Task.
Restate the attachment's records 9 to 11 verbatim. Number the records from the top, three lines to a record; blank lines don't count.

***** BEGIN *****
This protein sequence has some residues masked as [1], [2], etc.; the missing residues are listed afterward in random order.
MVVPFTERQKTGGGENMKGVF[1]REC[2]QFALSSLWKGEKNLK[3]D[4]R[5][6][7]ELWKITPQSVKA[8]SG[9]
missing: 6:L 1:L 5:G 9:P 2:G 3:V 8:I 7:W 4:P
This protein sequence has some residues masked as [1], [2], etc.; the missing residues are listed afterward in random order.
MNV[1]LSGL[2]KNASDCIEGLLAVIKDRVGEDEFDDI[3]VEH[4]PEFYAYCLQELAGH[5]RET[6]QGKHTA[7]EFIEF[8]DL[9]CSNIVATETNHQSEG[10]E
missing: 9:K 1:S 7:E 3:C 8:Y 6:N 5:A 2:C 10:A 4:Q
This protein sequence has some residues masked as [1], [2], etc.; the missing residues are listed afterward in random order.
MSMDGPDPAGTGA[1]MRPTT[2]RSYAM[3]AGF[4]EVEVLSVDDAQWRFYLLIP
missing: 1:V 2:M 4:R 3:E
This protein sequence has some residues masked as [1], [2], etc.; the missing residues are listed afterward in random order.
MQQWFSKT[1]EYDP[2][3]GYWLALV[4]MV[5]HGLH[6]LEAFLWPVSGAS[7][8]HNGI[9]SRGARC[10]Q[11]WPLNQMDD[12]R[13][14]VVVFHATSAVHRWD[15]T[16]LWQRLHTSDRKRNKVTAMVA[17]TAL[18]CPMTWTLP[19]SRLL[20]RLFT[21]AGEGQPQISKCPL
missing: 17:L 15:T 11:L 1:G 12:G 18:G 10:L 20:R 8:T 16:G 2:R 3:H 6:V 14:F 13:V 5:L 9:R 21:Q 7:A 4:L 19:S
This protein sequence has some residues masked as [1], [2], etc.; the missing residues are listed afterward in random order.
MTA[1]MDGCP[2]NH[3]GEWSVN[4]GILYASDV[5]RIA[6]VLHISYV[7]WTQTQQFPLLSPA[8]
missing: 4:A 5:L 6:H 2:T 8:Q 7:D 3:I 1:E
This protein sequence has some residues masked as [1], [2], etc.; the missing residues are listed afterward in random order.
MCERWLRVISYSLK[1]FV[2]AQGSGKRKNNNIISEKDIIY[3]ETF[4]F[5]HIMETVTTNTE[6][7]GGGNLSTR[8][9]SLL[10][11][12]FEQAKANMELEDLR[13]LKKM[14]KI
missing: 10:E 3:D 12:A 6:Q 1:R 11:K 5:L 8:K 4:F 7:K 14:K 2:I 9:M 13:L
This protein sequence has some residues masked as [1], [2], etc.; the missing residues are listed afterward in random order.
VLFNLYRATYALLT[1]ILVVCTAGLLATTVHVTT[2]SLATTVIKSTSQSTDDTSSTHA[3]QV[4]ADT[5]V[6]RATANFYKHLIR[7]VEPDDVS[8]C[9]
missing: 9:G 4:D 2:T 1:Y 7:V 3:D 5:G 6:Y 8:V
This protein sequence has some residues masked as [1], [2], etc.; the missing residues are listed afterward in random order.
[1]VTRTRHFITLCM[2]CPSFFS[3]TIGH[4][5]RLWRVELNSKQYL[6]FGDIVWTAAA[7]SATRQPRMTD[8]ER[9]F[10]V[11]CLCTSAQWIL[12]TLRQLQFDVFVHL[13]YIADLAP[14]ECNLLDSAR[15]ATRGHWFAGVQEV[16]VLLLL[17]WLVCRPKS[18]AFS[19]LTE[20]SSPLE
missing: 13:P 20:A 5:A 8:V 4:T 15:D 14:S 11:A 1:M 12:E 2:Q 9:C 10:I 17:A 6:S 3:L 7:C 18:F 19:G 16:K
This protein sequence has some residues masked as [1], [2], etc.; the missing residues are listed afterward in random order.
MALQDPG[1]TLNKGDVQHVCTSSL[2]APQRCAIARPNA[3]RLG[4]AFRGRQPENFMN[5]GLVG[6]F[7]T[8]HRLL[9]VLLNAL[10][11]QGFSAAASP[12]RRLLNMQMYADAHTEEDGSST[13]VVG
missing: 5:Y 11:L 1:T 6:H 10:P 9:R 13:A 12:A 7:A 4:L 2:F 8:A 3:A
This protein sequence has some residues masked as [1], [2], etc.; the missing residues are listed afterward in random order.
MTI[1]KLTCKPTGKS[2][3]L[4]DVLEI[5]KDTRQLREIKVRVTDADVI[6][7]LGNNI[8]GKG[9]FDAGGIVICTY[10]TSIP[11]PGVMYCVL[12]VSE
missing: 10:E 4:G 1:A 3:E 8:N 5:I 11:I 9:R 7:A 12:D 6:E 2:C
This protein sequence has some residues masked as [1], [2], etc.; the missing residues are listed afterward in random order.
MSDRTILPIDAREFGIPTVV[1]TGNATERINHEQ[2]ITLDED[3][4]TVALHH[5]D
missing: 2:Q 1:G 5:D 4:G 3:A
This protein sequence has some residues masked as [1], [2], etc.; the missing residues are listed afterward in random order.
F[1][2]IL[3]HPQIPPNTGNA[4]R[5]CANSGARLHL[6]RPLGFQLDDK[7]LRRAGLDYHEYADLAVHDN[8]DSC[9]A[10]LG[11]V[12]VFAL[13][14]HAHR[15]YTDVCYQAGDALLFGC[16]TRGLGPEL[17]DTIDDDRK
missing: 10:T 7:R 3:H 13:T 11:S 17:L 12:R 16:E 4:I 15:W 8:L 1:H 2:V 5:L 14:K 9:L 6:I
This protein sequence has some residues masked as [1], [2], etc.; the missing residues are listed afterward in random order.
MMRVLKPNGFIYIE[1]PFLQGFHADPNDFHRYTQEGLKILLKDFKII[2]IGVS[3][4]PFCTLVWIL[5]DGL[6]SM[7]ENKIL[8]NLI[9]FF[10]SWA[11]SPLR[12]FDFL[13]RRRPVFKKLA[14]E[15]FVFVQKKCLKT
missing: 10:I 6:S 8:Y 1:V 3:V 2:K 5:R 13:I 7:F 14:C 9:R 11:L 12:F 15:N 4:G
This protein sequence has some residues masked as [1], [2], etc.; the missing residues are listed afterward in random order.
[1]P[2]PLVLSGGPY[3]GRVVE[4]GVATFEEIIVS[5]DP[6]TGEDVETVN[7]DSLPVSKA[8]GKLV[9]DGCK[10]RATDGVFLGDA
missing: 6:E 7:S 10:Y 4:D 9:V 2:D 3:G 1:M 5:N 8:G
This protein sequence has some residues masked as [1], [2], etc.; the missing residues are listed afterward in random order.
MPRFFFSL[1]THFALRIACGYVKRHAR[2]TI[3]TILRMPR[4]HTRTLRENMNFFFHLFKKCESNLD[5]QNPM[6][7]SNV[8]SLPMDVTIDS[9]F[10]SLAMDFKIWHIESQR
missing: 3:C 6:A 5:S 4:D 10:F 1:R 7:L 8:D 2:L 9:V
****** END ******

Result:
This protein sequence has some residues masked as [1], [2], etc.; the missing residues are listed afterward in random order.
MALQDPG[1]TLNKGDVQHVCTSSL[2]APQRCAIARPNA[3]RLG[4]AFRGRQPENFMN[5]GLVG[6]F[7]T[8]HRLL[9]VLLNAL[10][11]QGFSAAASP[12]RRLLNMQMYADAHTEEDGSST[13]VVG
missing: 5:Y 11:L 1:T 6:H 10:P 9:R 13:A 12:A 7:A 4:L 2:F 8:A 3:A
This protein sequence has some residues masked as [1], [2], etc.; the missing residues are listed afterward in random order.
MTI[1]KLTCKPTGKS[2][3]L[4]DVLEI[5]KDTRQLREIKVRVTDADVI[6][7]LGNNI[8]GKG[9]FDAGGIVICTY[10]TSIP[11]PGVMYCVL[12]VSE
missing: 10:E 4:G 1:A 3:E 8:N 5:I 11:I 9:R 7:A 12:D 6:E 2:C
This protein sequence has some residues masked as [1], [2], etc.; the missing residues are listed afterward in random order.
MSDRTILPIDAREFGIPTVV[1]TGNATERINHEQ[2]ITLDED[3][4]TVALHH[5]D
missing: 2:Q 1:G 5:D 4:G 3:A